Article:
Animal Rescue in April 20th Ya’an Earthquake

Last Saturday, a powerful and destructive earthquake struck the city of Ya’an in China’s Sichuan province. As of yesterday, the death toll stood at more than 200, with nearly 12,000 injured, 23 still missing, and tens of thousands made homeless. This is an absolutely tragic natural disaster for Ya’an and everyone affected by it, including the many animal residents in that region. The animal rights activists and groups in China immediately responded to the disaster by rescuing the animals in the quake affected region.

AAF, IFAW, Sichuan Qiming Companion Animal Protection Center, and Home of Love Animal Rescue Center were some of the first animal protection organizations to arrive in Ya’an. The local animal shelter, Ya’an Small Animal Shelter, has become the base where many of the quake affected animals have been taken at the moment. Beside rescuing all of the animals displaced by the quake (including shelter animals, stray animals, abandoned animals, and those separated from their families due to the disaster), the other critical goal of all the rescue efforts is to prevent a massacre of the local animals by government officials.


In 2008, an 8.10 magnitude earthquake struck Wenchuan-Sichuan. The deaths of 12.5 million animals were directly due to the disaster with only 3 million from the area surviving. IFAW, AAF, SPCA, Home of Love Animal Rescue Center and the Qiming Companion Animal Protection Center along with many other grassroots animal rights groups arrived at the quake affected area to rescue animals. This was the first time in Chinese history that a grassroots animal rescue force took part in a disaster animal relief force. Despite the rescue efforts, Qingchuan County, one of the most severally affected areas by the disaster, conducted a county wide termination of all dogs in the name of preventing and controlling the spread of infectious diseases.

Overall, China generally is severely lacking in experience related to animal rescue in natural disasters. Termination is often the most effective solution in the minds of the authorities. It is long past time that they realize and understand that there are far better and humane ways to prevent and control diseases after natural disasters. With help from international professional animal protection organizations like IFAW and AAF, as well as recent experiences in conducting animal rescue work after natural disasters, many Chinese animal protection groups and activists responded quickly to the Ya’an quake in an effort to prevent a potential animal massacre from taking place. After careful and systematic planning, the rescue groups have successfully obtained the approval and support from the local authorities to enter the disaster affected areas to conduct animal rescue and disease prevention work. Due to a very limited space in Ya’an local shelter, AAF along with 3 other Chinese animal protection groups decided to build a temporary shelter in preparing for an increasingly large quantity of rescued animals.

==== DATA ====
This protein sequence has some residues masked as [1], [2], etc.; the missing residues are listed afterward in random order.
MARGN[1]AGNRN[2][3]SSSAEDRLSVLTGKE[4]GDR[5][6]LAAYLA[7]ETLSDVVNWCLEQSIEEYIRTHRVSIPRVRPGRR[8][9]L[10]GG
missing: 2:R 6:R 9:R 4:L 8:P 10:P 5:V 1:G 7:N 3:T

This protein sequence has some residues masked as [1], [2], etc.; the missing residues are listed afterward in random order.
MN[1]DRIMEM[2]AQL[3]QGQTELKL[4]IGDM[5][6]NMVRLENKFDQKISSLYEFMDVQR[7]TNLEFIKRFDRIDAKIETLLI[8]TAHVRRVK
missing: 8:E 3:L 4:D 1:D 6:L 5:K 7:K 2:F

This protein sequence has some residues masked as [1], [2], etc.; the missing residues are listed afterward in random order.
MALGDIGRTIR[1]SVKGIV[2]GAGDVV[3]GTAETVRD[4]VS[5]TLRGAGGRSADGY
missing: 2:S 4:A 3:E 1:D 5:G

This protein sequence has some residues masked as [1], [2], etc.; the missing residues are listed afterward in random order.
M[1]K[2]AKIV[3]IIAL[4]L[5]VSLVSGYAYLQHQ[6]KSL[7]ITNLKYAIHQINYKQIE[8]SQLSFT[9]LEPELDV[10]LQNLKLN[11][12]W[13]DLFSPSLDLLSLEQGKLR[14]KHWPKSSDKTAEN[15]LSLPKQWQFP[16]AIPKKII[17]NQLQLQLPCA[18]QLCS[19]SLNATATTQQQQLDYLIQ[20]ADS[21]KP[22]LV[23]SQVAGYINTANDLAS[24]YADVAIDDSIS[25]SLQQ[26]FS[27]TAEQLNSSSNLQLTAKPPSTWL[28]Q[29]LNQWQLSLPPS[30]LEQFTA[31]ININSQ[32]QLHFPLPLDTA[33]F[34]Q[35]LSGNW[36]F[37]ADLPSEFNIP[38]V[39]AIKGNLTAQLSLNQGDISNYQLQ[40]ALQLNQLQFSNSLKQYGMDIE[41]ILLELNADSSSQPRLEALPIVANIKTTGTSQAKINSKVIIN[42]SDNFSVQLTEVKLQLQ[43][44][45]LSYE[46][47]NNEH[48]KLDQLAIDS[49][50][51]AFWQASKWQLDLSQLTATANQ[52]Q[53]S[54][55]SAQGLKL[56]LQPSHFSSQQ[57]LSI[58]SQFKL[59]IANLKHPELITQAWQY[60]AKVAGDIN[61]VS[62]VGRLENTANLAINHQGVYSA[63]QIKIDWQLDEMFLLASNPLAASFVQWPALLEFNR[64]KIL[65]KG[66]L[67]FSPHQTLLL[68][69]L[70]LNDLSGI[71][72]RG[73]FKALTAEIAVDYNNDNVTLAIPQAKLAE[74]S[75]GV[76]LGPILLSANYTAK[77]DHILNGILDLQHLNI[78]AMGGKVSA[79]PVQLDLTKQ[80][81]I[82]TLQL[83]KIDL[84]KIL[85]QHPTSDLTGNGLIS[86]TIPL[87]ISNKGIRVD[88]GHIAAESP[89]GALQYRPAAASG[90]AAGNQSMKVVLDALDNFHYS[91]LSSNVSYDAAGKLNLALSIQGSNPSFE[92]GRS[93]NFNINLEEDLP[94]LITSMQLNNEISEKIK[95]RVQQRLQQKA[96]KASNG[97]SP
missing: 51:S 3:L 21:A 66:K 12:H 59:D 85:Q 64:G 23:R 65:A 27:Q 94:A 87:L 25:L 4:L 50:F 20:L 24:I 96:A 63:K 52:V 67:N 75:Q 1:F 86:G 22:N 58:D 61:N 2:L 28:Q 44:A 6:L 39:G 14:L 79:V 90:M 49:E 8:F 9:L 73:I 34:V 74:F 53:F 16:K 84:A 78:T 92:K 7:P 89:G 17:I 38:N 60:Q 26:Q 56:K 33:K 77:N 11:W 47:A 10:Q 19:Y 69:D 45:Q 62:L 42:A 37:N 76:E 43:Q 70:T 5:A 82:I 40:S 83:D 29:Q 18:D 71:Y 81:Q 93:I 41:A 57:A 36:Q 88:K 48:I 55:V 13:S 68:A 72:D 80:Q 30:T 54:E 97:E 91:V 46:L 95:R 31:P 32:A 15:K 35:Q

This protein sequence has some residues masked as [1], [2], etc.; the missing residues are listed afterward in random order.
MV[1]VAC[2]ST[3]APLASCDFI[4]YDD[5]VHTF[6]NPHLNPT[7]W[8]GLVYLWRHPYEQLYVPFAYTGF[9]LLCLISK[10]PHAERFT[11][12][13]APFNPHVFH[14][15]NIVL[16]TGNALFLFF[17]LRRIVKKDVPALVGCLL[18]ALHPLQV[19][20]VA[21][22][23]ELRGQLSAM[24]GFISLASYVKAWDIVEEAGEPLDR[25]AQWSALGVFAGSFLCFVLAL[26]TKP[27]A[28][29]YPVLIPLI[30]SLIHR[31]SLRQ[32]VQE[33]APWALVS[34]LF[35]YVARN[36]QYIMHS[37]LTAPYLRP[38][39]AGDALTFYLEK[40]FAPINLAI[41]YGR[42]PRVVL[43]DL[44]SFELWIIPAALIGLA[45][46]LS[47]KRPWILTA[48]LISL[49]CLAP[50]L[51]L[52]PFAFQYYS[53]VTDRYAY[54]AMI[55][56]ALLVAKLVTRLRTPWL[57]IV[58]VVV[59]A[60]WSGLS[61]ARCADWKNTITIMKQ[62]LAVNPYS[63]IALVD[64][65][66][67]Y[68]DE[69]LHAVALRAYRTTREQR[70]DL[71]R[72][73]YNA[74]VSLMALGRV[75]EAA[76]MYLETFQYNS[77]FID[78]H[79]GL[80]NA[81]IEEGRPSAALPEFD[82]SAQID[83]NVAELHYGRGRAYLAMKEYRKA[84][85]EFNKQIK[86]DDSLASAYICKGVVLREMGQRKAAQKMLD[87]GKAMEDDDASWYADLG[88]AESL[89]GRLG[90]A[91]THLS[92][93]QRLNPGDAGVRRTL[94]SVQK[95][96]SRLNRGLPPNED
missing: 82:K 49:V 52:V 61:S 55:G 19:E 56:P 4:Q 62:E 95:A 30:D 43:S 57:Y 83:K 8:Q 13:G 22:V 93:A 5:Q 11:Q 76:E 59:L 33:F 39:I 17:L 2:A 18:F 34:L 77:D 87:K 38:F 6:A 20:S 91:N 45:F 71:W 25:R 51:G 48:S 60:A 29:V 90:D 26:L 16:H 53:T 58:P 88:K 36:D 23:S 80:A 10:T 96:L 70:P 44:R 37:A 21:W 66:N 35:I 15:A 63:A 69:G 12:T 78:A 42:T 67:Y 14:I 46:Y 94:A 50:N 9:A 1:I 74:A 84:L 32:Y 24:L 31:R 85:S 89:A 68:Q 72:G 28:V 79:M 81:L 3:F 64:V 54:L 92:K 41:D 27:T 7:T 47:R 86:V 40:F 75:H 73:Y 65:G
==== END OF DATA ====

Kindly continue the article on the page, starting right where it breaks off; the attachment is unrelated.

While the animal activists and volunteers are working restlessly at the frontline to save animals, millions of activists and animal lovers from far away have been working as a strong social supportive force through the power of the internet and social media. People who care for animals in China are taking this opportunity to educate the general Chinese population about what animals mean to humans. After an aggressive and confrontational dog rescue earlier this month, we are approaching the public with a positive, educational and calm manner. In this way, we are trying to “undo” the evil spin that is often put on the animal rights movement by the government and media. The following are some of the ways in which we are trying to communicate to the general public about how we see animals: Real human and animal co-survival stories; live reports on rescue dogs saving human lives; heart-warming stories about pet owners refusing to give up their four-legged friends; and also some light-hearted comparisons between how each species treats one another.

So as you all can see, we are doing are best to bring some good out of the tragedies that have come out of the earthquake. We are working to not only rescue animals in the affected areas and prevent any cruel or hasty action on the part of local officials, but to also begin what we hope will be a growing public campaign to educate the public about how and why we need to treat animals as our equals. As always, the movement is in constant evolution, but I truly hope that this new outreach to the general public could become a powerful tool in gaining greater public support and sympathy for our cause and even more importantly for our dear animal brothers and sisters without whom our world would be meaningless.

TheAtlantic report about this earthquake: http://www.theatlantic.com/infocus/2013/04/sichuan-earthquake-recovery/100502/

420 Ya’an Animal in Earthquake Photo Album: https://www.facebook.com/media/set/?set=a.520952014634388.1073741840.499878786741711&type=1

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